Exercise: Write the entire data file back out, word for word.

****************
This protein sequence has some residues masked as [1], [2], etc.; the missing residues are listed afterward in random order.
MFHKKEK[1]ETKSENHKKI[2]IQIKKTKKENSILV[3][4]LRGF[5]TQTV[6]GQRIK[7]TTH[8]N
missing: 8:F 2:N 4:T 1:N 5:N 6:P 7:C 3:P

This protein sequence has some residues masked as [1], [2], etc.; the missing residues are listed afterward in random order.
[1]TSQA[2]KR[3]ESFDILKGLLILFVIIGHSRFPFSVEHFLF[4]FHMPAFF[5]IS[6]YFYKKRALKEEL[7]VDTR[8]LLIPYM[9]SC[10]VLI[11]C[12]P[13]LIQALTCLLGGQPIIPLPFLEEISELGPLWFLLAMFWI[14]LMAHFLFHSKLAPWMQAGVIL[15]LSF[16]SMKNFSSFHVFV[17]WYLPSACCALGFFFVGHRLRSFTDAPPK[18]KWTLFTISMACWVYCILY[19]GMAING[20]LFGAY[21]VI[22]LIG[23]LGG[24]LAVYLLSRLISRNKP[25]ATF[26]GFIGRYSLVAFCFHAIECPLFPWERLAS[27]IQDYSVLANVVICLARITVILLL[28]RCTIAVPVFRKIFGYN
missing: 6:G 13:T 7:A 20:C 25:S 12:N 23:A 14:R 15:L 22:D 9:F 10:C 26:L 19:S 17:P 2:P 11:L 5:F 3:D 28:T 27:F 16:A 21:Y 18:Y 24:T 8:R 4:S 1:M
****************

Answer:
This protein sequence has some residues masked as [1], [2], etc.; the missing residues are listed afterward in random order.
MFHKKEK[1]ETKSENHKKI[2]IQIKKTKKENSILV[3][4]LRGF[5]TQTV[6]GQRIK[7]TTH[8]N
missing: 8:F 2:N 4:T 1:N 5:N 6:P 7:C 3:P

This protein sequence has some residues masked as [1], [2], etc.; the missing residues are listed afterward in random order.
[1]TSQA[2]KR[3]ESFDILKGLLILFVIIGHSRFPFSVEHFLF[4]FHMPAFF[5]IS[6]YFYKKRALKEEL[7]VDTR[8]LLIPYM[9]SC[10]VLI[11]C[12]P[13]LIQALTCLLGGQPIIPLPFLEEISELGPLWFLLAMFWI[14]LMAHFLFHSKLAPWMQAGVIL[15]LSF[16]SMKNFSSFHVFV[17]WYLPSACCALGFFFVGHRLRSFTDAPPK[18]KWTLFTISMACWVYCILY[19]GMAING[20]LFGAY[21]VI[22]LIG[23]LGG[24]LAVYLLSRLISRNKP[25]ATF[26]GFIGRYSLVAFCFHAIECPLFPWERLAS[27]IQDYSVLANVVICLARITVILLL[28]RCTIAVPVFRKIFGYN
missing: 6:G 13:T 7:A 20:C 25:S 12:N 23:A 14:R 15:L 22:D 9:F 10:C 26:L 19:S 17:P 2:P 11:L 5:F 3:D 28:T 27:F 16:A 21:Y 18:Y 24:T 8:R 4:S 1:M